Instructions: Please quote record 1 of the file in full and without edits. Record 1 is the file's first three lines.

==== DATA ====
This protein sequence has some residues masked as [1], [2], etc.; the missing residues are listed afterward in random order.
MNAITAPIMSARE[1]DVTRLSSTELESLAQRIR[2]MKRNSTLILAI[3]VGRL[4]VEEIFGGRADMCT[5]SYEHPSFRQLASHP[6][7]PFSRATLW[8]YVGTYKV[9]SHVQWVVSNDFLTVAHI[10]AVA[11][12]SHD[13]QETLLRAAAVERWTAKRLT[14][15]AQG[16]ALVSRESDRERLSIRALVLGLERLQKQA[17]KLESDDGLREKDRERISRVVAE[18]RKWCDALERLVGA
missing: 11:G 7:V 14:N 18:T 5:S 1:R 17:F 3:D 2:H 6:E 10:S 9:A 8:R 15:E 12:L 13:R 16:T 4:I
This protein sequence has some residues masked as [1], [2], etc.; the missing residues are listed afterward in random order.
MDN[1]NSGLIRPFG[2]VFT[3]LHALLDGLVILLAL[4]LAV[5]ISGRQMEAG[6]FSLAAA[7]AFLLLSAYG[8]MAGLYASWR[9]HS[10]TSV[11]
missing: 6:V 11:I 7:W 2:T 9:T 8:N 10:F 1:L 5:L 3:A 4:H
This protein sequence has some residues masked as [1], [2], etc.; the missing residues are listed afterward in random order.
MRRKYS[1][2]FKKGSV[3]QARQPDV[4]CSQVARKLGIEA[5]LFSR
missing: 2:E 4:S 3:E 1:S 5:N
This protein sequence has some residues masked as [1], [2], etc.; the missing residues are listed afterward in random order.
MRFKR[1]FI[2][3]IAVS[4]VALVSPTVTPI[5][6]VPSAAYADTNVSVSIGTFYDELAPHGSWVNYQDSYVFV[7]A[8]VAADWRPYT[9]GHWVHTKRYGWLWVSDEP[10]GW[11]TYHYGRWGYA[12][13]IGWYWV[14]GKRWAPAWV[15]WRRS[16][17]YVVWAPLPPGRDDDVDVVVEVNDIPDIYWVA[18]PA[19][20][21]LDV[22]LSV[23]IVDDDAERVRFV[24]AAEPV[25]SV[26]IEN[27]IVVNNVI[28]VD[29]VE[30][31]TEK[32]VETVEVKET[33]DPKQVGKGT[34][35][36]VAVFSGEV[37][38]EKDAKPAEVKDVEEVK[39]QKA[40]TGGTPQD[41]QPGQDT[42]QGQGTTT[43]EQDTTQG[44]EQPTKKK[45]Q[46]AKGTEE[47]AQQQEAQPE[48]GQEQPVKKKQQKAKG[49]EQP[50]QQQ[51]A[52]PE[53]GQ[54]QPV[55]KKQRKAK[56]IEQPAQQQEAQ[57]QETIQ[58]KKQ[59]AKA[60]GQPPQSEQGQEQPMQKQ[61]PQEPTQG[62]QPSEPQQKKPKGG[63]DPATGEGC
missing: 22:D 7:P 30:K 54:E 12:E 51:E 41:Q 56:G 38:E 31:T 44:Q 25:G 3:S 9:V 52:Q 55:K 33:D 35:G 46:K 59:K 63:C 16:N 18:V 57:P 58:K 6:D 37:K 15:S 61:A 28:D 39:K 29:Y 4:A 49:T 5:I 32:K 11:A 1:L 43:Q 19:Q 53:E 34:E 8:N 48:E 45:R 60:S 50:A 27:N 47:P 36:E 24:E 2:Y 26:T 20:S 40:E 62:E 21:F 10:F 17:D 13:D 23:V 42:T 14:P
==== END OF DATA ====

This protein sequence has some residues masked as [1], [2], etc.; the missing residues are listed afterward in random order.
MNAITAPIMSARE[1]DVTRLSSTELESLAQRIR[2]MKRNSTLILAI[3]VGRL[4]VEEIFGGRADMCT[5]SYEHPSFRQLASHP[6][7]PFSRATLW[8]YVGTYKV[9]SHVQWVVSNDFLTVAHI[10]AVA[11][12]SHD[13]QETLLRAAAVERWTAKRLT[14][15]AQG[16]ALVSRESDRERLSIRALVLGLERLQKQA[17]KLESDDGLREKDRERISRVVAE[18]RKWCDALERLVGA
missing: 11:G 7:V 14:N 18:T 5:S 1:R 17:F 3:D 2:H 6:E 10:S 9:A 8:R 15:E 12:L 13:R 16:T 4:I